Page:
JD (Jaymes) Jones: Critique of book.jetblue.com


Overall, book.jetblue.com, JetBlue’s site for booking flights, hotels, and rental cars, has a simple and intuitive design that allows users to book flights fairly easily and quickly. I noticed a lot of good things about the website but I also noticed some room for improvement.

First, the website’s appearance is not only pleasant, but it lends to the site’s simplicity as well as their image. The white background and ample amount of whitespace allow for an intuitive layout. The site designers use the whitespace to not only separate unrelated elements on the page and group related items, but also to highlight the orange and blue color scheme. The light and dark blue ascents found throughout the page coincide and reinforce the company name: JetBlue.

The layout of the website is also consistent for the most part. Separate steps and information are labeled by white numbers or letters within orange circles. Buttons to proceed to the next step in planning a trip are always orange and always located at the very bottom of the screen. Meanwhile, buttons to navigate away from the main procedure of planning a trip are always blue. All of the buttons also have the same shape.

A small drawback to the site, perhaps, is its lack of functionality for advanced or frequent users. However, because the site is already quick and simple, I do not think much could be done to introduce any sort of shortcuts for frequent users. The site does present users with a list of their recent flight searches, which would help with anyone who travels to and from a certain destination regularly. With this list of recent searches users also won’t have to remember what they searched for if they realize they would like to revisit an old search in hindsight.

The site also does a great job of providing feedback. Throughout the entire process of planning a trip, there is an itinerary section always located on the right side of the screen that summarizes anything that the user selects as soon as it is selected. So if the user selects a flight, it appears in the itinerary with all of the flight’s relevant information (departure time, arrival time, price, etc.). The itinerary section not only provides feedback, but it lightens the user’s short term memory load: all of the information they may need is always in the same place on every page. The designers also included a progress bar at the top right of the screen that keeps track of which step the user is on. Each of the five steps in the process—Flights, Travelers, Seats, Car and Hotel, Payment—is represented by a numbered circle with a label. This progress bar not only provides the user with feedback, but also provides a clear sense of the process’s beginning, middle, and end. The only problem I have with the progress bar is that it makes no distinction between steps that have been completed, steps that the user is currently working on, and steps that are yet to be approached. In the progress bar, the user’s current step is presented in the blue, while completed and incomplete steps both remain grey. I would suggest making completed steps orange, current steps blue, and incomplete steps grey.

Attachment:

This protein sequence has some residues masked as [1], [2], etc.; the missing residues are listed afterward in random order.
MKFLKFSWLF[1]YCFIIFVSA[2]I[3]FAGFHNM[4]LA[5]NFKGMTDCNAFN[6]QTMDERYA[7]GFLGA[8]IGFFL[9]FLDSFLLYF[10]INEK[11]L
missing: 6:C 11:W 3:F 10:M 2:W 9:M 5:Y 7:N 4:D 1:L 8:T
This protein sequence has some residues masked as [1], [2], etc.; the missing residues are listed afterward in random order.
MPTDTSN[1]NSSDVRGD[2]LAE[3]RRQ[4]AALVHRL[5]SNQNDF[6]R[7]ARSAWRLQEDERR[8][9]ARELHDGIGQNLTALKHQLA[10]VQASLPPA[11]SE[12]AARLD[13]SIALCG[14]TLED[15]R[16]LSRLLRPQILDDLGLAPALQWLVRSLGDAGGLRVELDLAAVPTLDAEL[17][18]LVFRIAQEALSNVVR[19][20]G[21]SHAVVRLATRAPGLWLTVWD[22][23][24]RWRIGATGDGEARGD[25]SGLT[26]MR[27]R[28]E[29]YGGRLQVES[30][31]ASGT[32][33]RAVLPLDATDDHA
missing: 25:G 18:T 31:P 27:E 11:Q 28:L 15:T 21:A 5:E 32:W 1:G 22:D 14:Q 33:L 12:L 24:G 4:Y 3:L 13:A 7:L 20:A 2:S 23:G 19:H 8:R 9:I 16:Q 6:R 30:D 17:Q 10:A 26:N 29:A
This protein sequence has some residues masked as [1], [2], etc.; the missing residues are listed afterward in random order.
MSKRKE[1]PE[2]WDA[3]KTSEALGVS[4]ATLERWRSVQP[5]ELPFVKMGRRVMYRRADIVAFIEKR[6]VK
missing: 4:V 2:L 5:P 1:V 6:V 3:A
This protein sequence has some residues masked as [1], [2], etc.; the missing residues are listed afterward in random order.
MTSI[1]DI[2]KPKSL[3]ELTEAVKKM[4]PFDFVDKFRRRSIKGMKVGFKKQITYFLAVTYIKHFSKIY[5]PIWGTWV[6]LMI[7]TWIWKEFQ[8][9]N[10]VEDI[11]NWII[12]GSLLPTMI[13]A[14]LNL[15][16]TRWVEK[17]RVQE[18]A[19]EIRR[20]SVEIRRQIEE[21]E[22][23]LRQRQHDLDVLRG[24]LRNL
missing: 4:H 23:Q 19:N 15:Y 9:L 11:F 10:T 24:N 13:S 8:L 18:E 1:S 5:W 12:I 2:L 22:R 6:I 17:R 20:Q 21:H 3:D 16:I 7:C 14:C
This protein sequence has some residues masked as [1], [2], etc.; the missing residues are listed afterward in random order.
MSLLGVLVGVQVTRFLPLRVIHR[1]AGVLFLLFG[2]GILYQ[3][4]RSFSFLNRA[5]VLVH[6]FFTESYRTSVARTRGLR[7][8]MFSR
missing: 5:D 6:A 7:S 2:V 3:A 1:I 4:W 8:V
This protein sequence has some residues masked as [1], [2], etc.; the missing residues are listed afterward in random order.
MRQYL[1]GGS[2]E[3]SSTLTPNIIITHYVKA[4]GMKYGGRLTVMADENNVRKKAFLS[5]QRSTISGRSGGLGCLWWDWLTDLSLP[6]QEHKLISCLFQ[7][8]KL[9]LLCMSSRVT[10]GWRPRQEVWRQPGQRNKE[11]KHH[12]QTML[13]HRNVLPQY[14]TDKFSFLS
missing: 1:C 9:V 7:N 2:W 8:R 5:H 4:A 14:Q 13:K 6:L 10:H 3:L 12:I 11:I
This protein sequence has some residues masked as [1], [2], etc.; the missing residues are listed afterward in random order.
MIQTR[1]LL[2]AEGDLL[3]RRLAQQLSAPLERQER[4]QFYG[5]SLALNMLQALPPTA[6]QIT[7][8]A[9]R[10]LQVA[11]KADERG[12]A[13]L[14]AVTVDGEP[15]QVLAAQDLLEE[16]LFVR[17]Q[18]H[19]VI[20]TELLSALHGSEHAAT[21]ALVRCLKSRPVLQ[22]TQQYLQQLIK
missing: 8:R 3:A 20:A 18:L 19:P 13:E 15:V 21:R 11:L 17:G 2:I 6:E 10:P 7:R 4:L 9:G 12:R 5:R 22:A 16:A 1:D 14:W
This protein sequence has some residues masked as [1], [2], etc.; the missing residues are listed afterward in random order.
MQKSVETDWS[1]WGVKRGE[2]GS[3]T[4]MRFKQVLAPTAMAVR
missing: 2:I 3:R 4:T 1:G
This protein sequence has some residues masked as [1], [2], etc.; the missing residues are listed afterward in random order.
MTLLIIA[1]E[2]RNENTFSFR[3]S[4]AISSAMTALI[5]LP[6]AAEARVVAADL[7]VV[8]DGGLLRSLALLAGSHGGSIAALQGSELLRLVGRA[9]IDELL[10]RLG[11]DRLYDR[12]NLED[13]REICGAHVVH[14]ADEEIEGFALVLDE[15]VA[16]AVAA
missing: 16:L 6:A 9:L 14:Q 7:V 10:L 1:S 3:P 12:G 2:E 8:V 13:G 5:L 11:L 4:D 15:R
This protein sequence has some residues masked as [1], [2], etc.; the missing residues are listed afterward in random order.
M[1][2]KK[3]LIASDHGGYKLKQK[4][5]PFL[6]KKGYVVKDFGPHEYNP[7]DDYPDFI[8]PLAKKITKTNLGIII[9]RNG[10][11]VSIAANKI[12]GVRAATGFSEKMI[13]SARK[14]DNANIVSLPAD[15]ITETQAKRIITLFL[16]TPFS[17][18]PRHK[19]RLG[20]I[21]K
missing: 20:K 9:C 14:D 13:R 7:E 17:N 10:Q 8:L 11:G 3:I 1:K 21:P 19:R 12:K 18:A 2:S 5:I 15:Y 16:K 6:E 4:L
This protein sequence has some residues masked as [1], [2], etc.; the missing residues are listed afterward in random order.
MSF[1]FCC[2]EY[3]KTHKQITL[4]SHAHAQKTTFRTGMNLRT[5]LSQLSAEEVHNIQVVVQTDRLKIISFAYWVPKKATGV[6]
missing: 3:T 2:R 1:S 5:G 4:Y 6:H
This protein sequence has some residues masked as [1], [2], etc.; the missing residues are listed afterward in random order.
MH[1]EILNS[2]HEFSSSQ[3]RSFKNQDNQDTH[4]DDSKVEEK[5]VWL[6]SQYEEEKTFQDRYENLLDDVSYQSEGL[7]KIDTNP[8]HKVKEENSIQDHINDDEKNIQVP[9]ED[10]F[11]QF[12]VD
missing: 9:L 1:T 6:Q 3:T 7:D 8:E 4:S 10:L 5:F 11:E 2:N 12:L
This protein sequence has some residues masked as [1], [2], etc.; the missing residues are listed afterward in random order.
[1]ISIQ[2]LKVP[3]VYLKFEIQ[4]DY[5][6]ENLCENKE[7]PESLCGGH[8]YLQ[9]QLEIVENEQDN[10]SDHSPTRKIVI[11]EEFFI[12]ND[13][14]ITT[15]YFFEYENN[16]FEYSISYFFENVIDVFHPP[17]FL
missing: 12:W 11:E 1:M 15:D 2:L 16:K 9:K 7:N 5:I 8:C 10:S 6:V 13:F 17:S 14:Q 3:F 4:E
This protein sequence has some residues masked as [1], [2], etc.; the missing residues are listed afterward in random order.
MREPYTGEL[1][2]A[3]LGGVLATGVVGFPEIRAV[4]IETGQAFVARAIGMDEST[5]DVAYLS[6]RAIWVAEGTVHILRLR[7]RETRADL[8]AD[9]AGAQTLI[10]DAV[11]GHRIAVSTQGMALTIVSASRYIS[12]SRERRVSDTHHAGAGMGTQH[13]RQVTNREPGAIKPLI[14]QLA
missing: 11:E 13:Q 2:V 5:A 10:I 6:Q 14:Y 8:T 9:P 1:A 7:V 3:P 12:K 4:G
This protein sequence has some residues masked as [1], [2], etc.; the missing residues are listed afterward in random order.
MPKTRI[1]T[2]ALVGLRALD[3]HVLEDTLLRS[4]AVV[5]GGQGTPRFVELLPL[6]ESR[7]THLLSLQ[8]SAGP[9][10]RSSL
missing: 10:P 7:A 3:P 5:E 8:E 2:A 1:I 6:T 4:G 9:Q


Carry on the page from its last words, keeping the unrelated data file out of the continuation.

The site also prevents users from committing errors. For example, the date selection interface, which is just a simple calendar with selectable dates, will not allow users to select a return date that is before their departure date. The site also validates all data forms; it catches invalid email addresses, incomplete information, and invalid date formats.

The site does not do a very good job of allowing users to change or undo information entered or selected in a previous step. First, while the blue link to navigate to a previous step is located near the orange button to continue to the next step, it would make more sense to have them side by side and of the same type. Juxtaposing these buttons would make more sense visibly and conceptually. I would even suggest making the previous and next step buttons in the shape of left and right pointing arrows, respectively. There is also no way to navigate several steps backward without pressing the back link or the browser’s back button several times. I would suggest making the numbered steps in the progress bar links to their respective steps. It also may be a good idea to allow users to click links in the itinerary allowing them to make changes to its various listings.

The initial step in the flight booking process could also do a better job of lightening the user’s memory load. The labels for the “to”, “from,” “Depart,” and “Arrive” drop down boxes are presented within the drop down box, so when users select an option from the dropdown box, the label disappears. While the layout of the site lends to its conceptual model, making the labels permanently visible would eliminate the small amount of time users may spend reorienting their understanding of the dropdown boxes.

Overall, the site is simple and quick. Its main problems lie in its inability to lighten the user’s short term memory load and provide easy ways to change information.